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Remember that stress, if allowed to continue, leads to burnout, and whilst stress will reduce your effectiveness in the short term and make you ill in the long term, burnout will both destroy your effectiveness and make you ill immediately!

When you are feeling close to burnout (eg scared of going into work, anxious all the time), you need something to help immediately, and I suggest getting in touch with Personal Potential as soon as you can.

If you are not feeling so close to the edge, but are aware of feeling stressed, then adopting some or all of the following may be helpful:-

1.       Set yourself achievable goals, both at home and at work.
These are goals for which you have the resources, or will soon have. A goal is not achievable if you do not have the resources.

2.       Decide priorities in your life and work and stick to them.
Priorities that you set with your family or colleagues, rather than just to yourself, are the most likely to succeed.

3.       Either get help or delegate the work wherever possible.
It is a fallacy that you are the only one who can do things. If you try, you will become stressed, and then you will not do things properly. Therefore, from believing that you are the only one who is of any use, you will become useless!

4.       Decide which tasks can be done later or dropped altogether.
Be ruthless and ask yourself "is it desirable or essential?" If desirable, it can be left (or forgotten about), if essential, do it!

5.       At work, use the phone/fax/letter/email whenever possible.
You are less likely to spend time on chat or non-essentials than if you are face to face. However, remember that email communciations, perhaps more than  any other form of communication, can easily be misunderstood, especially when interpreted by someone who is stressed already.

6.       Ensure that deadlines are realistic.
Short deadlines are stressful and often unrealistic. Remember that if you miss a deadline, you will not please anyone.

7.       Protect your time, it is your most valuable commodity.
Your time is valuable. Remember that each hour that passes is an hour less that you have to live. It is therefore essential that you make the most of each hour in gaining whatever reward you wish, be it cash, health, love, respect or achievement.

8.       Learn to say no.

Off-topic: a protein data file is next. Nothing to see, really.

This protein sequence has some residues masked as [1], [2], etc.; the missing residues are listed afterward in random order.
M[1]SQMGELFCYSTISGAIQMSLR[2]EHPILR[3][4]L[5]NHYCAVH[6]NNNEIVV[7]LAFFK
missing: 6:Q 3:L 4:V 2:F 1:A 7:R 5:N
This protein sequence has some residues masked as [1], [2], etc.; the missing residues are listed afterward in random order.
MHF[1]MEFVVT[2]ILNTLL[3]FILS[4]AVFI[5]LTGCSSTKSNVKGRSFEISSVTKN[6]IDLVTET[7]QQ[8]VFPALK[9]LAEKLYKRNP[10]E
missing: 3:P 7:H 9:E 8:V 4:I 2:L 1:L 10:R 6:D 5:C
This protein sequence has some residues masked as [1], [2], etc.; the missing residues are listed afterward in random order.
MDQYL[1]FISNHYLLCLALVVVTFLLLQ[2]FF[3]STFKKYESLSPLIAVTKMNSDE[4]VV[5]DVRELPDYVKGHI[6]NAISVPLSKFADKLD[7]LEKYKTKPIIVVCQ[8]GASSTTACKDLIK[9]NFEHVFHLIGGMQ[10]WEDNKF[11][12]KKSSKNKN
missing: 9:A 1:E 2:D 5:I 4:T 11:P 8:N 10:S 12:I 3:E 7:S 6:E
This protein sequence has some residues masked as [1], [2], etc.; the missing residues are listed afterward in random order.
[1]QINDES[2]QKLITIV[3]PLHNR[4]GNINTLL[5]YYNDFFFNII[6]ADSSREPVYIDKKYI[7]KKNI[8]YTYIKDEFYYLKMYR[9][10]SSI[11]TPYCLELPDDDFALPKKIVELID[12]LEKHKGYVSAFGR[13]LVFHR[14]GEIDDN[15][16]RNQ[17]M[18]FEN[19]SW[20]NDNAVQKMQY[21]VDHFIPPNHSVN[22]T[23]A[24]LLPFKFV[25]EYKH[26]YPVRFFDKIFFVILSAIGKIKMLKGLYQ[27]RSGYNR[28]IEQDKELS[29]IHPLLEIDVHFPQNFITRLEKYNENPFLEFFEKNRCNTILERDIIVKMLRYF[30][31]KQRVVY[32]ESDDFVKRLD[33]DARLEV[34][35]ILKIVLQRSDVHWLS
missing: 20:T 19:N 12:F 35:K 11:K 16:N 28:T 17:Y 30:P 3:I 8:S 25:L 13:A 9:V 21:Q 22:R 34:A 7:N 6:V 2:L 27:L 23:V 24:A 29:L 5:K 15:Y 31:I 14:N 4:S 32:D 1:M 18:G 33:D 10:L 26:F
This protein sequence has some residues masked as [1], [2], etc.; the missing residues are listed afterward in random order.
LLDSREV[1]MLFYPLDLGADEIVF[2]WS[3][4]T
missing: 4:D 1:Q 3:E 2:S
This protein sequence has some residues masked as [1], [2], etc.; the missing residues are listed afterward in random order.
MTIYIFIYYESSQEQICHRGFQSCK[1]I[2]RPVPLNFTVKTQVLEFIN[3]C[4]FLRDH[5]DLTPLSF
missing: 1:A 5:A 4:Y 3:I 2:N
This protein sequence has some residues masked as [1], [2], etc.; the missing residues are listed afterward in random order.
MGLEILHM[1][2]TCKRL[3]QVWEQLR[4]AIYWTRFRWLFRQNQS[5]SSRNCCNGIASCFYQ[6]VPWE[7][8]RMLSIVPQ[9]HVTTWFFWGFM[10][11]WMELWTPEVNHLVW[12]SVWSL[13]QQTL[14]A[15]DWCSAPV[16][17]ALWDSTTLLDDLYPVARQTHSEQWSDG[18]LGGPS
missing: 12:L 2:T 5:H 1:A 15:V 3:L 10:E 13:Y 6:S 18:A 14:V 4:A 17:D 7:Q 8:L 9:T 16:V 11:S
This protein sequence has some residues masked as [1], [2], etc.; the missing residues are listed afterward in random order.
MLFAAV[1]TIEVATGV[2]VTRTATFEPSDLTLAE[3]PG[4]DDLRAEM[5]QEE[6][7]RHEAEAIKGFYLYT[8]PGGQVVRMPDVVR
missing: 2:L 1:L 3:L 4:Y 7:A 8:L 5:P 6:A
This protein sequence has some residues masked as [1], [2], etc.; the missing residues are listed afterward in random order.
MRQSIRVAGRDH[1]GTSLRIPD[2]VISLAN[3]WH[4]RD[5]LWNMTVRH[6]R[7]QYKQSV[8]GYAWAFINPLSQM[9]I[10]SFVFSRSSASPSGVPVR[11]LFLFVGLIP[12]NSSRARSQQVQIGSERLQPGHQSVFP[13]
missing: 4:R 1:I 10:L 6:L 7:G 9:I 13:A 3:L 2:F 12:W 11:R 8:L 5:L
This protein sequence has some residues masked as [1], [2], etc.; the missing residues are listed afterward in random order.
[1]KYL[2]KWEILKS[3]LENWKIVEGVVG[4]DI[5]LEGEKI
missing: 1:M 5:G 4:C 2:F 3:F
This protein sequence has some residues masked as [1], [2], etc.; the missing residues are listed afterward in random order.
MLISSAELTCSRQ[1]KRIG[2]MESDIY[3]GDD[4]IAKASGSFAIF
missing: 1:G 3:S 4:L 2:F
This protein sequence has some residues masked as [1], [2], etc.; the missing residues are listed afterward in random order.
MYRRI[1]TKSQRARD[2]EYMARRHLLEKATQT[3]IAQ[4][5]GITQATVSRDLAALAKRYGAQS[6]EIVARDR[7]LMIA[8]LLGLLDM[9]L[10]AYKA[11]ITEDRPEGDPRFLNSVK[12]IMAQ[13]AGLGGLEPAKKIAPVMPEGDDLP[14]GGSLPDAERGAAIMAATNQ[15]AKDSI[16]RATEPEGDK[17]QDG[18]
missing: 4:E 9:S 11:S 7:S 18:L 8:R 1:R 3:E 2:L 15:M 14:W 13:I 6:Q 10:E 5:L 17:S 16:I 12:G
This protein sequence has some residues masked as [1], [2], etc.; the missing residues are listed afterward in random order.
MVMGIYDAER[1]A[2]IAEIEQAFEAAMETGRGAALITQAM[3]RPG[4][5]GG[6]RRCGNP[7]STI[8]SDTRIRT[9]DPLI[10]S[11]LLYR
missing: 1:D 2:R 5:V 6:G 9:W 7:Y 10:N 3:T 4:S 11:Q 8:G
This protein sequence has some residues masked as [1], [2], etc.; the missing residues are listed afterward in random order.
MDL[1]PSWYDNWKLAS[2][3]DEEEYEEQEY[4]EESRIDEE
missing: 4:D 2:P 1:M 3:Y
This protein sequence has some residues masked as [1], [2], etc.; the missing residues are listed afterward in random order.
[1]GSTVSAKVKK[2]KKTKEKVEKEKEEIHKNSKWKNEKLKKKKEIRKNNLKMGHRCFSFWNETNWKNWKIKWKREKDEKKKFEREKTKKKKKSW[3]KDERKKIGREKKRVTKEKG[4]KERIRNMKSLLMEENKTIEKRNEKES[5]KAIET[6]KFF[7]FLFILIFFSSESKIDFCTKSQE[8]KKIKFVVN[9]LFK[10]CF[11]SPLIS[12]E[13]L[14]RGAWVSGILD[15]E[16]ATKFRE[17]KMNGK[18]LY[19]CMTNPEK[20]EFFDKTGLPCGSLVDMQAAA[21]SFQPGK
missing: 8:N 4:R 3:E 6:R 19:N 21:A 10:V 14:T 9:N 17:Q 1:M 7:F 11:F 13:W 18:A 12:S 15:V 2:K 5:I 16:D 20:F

If you say yes to everything, or even to most things, you will overload. If you overload, you become stressed and are then of no use to anyone, yourself included.

9.       Leave gaps between jobs or appointments.
This allows time for overruns, preparation for the next task or 'personal time'.

10.   Set appointments with yourself for essential tasks.
And keep them! If you do not set appointments, the essential tasks get missed and you get stressed (see 4). If you do not keep the appointments, you get stressed (see 8).

11.   Do one thing at a time whenever possible.
Mostly, if you try to do 2 or more things at once, you fail to do most or all of them effectively. This failure leads to you becoming stressed.

12.   Make time for eating and relaxing.
Eating whilst working or skipping meals in order to work leads to stress and is thus ineffective.

13.   Take 5 minute breaks to do something different.
e.g. exercise, which is useful because it helps to relax the muscles that are stiffening up through tension and stress and to reduce the levels of the stress hormones in the blood.

14.   Spend some time alone each day just doing nothing.
Even short periods of quiet aloneness each day will be beneficial. They help to produce a sense of calmness and well-being and the effect is enhanced if you use a relaxation or meditation technique as well.

15.   Accept that sometimes even you are wrong.
If you always have to be right, then you are putting yourself under pressure to BE PERFECT, and inevitably, to fail, which is stressful. It is OK to get it wrong now and again or to do just a 'good enough' job. Remember that the only person who never gets anything wrong is the one who never does anything!